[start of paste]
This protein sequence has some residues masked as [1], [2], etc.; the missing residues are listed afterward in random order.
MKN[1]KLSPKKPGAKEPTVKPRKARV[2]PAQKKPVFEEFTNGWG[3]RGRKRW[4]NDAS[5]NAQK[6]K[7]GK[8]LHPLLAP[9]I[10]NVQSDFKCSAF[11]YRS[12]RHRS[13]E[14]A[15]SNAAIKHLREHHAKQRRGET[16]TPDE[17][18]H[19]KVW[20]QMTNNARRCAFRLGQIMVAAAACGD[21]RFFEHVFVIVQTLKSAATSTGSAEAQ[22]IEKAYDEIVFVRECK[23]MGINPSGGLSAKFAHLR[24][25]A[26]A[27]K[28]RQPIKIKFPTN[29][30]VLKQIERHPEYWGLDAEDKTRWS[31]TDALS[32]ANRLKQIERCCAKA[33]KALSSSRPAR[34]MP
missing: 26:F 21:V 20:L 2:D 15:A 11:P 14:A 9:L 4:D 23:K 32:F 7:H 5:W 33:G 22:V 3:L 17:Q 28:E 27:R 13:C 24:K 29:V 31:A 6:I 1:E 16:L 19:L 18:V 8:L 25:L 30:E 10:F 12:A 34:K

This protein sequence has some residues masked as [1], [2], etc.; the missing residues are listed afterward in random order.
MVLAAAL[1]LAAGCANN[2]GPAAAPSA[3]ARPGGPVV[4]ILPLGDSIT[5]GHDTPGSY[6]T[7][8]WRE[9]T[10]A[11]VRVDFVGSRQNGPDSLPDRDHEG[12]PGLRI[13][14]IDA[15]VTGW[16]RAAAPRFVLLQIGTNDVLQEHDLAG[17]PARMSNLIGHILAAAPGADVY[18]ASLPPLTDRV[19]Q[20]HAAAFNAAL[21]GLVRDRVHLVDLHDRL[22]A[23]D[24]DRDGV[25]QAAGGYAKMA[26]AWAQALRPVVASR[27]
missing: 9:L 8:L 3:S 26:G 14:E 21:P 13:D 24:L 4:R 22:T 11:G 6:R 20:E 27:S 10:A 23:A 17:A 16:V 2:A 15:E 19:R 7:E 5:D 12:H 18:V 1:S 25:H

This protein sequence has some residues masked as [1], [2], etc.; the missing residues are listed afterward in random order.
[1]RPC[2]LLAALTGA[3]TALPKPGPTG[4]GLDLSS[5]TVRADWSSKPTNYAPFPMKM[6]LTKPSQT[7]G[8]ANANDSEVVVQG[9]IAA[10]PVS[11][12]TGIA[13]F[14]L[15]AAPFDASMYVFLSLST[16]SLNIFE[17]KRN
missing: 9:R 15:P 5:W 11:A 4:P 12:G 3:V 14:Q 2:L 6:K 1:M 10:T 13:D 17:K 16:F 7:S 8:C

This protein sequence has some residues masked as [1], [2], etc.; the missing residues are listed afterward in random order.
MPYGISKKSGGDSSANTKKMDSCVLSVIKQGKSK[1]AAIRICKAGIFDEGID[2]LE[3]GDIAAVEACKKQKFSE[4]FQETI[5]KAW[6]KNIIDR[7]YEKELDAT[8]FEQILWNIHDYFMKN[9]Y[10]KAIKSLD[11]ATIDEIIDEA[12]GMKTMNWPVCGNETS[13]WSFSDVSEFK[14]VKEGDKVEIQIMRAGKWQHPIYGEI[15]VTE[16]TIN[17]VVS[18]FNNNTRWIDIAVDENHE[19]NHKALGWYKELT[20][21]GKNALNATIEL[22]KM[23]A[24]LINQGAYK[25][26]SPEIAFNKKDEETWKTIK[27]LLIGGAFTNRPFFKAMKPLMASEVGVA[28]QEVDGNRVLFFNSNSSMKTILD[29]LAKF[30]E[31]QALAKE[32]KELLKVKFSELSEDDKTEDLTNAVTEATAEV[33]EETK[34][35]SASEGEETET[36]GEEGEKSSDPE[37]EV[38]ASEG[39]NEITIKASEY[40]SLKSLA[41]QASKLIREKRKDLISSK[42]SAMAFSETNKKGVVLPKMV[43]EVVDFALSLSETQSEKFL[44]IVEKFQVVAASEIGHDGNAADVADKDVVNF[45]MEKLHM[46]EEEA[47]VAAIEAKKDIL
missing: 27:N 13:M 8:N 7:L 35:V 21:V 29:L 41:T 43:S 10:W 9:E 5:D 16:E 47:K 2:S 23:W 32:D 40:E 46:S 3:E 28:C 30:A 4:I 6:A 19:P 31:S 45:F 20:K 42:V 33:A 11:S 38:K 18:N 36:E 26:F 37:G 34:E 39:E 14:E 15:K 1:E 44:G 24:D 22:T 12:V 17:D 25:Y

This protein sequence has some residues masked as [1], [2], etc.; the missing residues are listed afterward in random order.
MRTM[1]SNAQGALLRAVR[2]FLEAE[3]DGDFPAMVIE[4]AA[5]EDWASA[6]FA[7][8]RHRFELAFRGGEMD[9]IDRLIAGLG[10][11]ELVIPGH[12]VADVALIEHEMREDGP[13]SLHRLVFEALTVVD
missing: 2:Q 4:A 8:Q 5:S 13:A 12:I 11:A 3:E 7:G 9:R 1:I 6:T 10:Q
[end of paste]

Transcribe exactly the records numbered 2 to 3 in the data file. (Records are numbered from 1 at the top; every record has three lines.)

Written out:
This protein sequence has some residues masked as [1], [2], etc.; the missing residues are listed afterward in random order.
MVLAAAL[1]LAAGCANN[2]GPAAAPSA[3]ARPGGPVV[4]ILPLGDSIT[5]GHDTPGSY[6]T[7][8]WRE[9]T[10]A[11]VRVDFVGSRQNGPDSLPDRDHEG[12]PGLRI[13][14]IDA[15]VTGW[16]RAAAPRFVLLQIGTNDVLQEHDLAG[17]PARMSNLIGHILAAAPGADVY[18]ASLPPLTDRV[19]Q[20]HAAAFNAAL[21]GLVRDRVHLVDLHDRL[22]A[23]D[24]DRDGV[25]QAAGGYAKMA[26]AWAQALRPVVASR[27]
missing: 9:L 8:L 3:S 26:G 14:E 21:P 13:D 24:L 4:R 22:T 11:G 6:R 20:E 27:S 10:A 23:A 17:A 16:V 2:A 15:E 19:R 7:E 5:D 12:H 18:V 1:S 25:H

This protein sequence has some residues masked as [1], [2], etc.; the missing residues are listed afterward in random order.
[1]RPC[2]LLAALTGA[3]TALPKPGPTG[4]GLDLSS[5]TVRADWSSKPTNYAPFPMKM[6]LTKPSQT[7]G[8]ANANDSEVVVQG[9]IAA[10]PVS[11][12]TGIA[13]F[14]L[15]AAPFDASMYVFLSLST[16]SLNIFE[17]KRN
missing: 9:R 15:P 5:W 11:A 4:P 12:G 3:V 14:Q 2:L 6:K 1:M 10:T 13:D 17:K 16:F 7:S 8:C